The notion that human betterment is achievable...
...but the road will not be simple or easy.
Despite the murkiness of history, the distilled pattern seems to support Locke and the pragmatists. Indeed, when you focus close to home, measuring the American Experiment against the dour litany of four millennia, the glass appears to be at least half-full. Especially comparing it to Rome or Babylon, or any other empire of the bloody human past.
It is also half-empty, when you contrast the progress so-far against our vague dreams of how-things-ought-to be.
Of course, all of this relates to the over-arching topic of how best to defend the pragmatic-modernist enlightenment, at a time when it is under attack from every end of the so-called- political "spectrum"... from every style of dogmatic romanticism. But it has to do with much more than the study (or ignoring) of history.
It also has great bearing on where we go next. Specifically, how will this current cycle of history come to an end?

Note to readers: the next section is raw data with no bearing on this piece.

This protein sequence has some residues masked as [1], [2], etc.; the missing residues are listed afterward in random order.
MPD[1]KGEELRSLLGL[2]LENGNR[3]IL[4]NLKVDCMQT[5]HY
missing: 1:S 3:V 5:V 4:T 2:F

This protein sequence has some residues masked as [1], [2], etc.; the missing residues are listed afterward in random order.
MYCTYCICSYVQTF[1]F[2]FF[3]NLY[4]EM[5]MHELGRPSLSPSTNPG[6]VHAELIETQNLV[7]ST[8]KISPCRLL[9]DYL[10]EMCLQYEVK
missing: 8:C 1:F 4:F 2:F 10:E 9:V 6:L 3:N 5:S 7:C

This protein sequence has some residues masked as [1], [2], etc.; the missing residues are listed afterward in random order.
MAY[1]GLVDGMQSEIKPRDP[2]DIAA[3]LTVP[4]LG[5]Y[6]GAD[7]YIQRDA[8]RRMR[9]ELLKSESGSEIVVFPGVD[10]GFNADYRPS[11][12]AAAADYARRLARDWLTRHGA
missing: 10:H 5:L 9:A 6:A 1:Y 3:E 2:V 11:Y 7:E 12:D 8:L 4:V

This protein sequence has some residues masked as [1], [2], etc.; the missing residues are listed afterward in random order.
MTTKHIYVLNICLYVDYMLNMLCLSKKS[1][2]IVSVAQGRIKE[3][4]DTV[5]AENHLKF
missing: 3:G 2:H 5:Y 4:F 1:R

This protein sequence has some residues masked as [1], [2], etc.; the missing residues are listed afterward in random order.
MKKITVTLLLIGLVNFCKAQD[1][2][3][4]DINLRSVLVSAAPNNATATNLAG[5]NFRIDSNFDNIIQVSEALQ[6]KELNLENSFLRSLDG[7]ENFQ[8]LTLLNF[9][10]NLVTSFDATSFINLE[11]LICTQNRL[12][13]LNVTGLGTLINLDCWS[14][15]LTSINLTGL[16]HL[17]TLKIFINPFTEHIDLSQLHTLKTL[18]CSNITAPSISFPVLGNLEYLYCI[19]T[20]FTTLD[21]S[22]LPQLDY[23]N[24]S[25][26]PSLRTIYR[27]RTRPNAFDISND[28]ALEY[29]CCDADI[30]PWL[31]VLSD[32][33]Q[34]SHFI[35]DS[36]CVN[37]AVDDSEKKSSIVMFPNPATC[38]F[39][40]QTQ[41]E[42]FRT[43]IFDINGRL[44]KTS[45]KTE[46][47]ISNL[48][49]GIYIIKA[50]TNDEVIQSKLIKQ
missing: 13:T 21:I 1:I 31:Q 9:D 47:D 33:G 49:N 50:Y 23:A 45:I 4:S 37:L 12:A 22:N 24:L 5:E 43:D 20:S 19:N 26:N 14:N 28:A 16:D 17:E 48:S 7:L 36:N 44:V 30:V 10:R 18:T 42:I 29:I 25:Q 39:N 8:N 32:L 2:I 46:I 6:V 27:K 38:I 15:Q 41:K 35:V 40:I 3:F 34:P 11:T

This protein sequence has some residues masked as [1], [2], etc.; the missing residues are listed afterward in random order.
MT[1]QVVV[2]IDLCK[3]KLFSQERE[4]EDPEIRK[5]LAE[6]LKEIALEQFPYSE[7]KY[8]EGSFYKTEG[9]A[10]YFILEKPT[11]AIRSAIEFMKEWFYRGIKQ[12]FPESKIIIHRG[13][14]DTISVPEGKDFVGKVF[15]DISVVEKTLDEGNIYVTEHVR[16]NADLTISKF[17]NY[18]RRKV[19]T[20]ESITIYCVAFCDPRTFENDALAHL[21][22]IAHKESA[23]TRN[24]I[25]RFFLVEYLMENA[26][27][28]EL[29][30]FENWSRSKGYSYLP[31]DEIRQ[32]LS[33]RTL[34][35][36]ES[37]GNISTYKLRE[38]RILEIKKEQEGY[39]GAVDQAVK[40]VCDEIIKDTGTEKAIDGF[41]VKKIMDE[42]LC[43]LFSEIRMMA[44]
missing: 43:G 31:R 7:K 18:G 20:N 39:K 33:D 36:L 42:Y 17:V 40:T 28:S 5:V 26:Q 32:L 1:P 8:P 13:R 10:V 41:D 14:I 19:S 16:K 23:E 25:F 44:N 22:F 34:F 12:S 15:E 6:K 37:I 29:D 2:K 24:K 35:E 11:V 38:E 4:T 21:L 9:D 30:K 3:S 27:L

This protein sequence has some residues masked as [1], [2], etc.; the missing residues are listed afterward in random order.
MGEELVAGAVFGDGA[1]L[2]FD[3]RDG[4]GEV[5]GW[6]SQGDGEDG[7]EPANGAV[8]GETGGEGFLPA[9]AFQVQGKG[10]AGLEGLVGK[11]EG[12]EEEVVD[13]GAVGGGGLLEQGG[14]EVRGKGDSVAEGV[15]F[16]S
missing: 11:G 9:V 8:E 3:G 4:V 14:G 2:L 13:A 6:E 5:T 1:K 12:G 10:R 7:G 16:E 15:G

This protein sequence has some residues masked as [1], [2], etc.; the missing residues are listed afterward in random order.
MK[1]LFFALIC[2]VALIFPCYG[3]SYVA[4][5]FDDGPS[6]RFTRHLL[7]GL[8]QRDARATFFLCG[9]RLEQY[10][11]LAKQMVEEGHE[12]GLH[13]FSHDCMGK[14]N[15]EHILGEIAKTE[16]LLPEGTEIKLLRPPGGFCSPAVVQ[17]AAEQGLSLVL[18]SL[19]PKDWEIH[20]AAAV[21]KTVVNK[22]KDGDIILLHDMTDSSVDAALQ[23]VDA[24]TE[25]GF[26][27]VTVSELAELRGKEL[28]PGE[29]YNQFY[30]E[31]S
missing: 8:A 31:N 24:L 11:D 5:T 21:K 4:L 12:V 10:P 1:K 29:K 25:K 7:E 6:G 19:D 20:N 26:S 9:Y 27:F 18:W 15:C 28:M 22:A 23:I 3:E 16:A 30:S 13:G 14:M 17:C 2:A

All eras, cycles and historical epochs do end, after all. Even if the United States manages to cling to its position of world leadership -- bringing about a second "American Century" -- is there even a remote possibility that this will happen using old methods and old ways? Can Pax Americana (or the "American Peace") truly do a better job of error avoidance than the great powers that came before?
After all, Pax Brittanica and Pax Romana seemed all-enduring and most brilliant just before they fell.
In the next section, we will talk about the new mania for an "American Empire" and the psychological trap this represents. And yet, I am not totally opposed to all versions of "Pax Americana." Unlike all others, this imperium has earned substantial credits, on the plus side of its historical ledger. Not enough to merit endless world domination... but perhaps enough to deserve some residual leadership and respect during the coming age of transition.
As transition to Whatever Comes Next.
(Note: forgive the formatting experiments. Oh Rob P, please re-post your comment. ....)